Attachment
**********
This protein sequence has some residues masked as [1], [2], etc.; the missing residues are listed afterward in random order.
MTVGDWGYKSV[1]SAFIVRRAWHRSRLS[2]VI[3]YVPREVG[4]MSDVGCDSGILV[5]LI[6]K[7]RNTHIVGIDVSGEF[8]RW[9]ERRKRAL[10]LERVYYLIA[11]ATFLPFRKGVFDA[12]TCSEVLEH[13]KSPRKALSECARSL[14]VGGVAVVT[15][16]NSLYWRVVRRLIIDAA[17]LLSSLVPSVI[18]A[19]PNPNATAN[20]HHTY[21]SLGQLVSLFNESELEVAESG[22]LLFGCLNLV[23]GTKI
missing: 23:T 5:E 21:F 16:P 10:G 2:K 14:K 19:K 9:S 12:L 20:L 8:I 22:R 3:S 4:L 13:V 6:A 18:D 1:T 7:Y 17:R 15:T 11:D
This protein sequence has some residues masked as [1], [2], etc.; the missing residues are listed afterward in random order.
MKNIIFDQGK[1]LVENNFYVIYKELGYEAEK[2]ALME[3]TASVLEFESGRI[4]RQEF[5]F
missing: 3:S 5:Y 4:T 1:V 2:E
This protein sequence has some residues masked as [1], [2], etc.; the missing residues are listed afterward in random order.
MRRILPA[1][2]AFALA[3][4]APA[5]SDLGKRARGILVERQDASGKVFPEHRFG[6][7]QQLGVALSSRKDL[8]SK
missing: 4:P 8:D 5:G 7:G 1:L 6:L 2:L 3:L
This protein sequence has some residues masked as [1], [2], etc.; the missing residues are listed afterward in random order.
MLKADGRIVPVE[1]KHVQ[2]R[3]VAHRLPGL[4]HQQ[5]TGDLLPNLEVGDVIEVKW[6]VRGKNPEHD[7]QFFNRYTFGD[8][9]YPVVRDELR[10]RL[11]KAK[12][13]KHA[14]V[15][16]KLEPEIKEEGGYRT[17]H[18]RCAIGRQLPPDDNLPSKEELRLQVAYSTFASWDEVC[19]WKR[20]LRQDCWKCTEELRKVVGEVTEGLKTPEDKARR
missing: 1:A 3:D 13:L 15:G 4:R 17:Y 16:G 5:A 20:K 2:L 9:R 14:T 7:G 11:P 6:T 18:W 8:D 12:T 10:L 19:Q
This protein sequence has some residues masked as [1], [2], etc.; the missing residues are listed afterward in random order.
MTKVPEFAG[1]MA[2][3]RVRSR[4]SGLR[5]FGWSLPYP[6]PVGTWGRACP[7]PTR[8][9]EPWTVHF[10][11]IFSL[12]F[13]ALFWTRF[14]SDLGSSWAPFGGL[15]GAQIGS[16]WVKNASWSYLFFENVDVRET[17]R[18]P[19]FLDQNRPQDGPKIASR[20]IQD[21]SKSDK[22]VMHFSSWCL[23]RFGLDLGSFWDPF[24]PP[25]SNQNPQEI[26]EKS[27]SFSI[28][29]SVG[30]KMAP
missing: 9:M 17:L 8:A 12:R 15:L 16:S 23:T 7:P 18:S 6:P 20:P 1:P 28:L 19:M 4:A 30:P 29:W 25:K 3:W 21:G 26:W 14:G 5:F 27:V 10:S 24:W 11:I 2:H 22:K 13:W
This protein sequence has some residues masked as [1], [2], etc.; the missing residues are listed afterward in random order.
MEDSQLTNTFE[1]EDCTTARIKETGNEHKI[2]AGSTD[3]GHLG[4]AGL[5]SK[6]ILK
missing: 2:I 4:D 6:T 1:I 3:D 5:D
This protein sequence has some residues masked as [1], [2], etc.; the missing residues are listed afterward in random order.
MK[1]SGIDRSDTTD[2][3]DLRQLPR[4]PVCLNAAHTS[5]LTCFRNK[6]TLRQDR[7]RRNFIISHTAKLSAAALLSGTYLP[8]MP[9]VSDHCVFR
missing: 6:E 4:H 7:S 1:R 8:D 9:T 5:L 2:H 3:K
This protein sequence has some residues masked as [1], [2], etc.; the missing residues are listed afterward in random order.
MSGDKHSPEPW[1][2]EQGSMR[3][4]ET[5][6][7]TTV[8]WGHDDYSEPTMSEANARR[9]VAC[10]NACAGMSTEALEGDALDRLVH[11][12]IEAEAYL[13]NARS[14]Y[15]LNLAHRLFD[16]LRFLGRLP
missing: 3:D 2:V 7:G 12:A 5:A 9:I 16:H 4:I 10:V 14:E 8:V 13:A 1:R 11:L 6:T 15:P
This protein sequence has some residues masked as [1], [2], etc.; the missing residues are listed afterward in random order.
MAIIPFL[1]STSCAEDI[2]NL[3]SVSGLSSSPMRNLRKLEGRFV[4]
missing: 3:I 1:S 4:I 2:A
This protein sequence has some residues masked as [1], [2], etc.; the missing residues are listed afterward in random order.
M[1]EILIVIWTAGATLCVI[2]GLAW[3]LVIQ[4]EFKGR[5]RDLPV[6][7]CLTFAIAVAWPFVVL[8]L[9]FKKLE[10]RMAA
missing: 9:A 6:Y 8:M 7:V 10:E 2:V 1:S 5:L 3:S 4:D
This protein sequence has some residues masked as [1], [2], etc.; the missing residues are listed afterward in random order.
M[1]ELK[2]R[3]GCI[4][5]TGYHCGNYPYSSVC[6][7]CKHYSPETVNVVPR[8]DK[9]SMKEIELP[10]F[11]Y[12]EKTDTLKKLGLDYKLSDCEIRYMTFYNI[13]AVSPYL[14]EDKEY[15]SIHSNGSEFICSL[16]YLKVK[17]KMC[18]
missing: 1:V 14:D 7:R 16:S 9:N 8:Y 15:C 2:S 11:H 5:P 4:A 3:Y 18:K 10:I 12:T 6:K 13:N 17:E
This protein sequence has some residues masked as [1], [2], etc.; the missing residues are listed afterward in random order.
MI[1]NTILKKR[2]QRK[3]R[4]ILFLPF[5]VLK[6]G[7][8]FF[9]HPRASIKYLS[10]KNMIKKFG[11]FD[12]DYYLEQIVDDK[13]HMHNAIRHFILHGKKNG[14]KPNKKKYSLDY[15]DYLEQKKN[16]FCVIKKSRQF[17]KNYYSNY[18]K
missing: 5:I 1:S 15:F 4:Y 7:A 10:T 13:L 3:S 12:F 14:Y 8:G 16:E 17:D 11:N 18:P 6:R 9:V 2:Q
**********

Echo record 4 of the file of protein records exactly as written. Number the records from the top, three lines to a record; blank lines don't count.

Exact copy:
This protein sequence has some residues masked as [1], [2], etc.; the missing residues are listed afterward in random order.
MLKADGRIVPVE[1]KHVQ[2]R[3]VAHRLPGL[4]HQQ[5]TGDLLPNLEVGDVIEVKW[6]VRGKNPEHD[7]QFFNRYTFGD[8][9]YPVVRDELR[10]RL[11]KAK[12][13]KHA[14]V[15][16]KLEPEIKEEGGYRT[17]H[18]RCAIGRQLPPDDNLPSKEELRLQVAYSTFASWDEVC[19]WKR[20]LRQDCWKCTEELRKVVGEVTEGLKTPEDKARR
missing: 1:A 3:D 13:L 15:G 4:R 17:Y 16:G 5:A 20:K 2:L 9:R 14:T 7:G 11:P 6:T 18:W 8:D 12:T 10:L 19:Q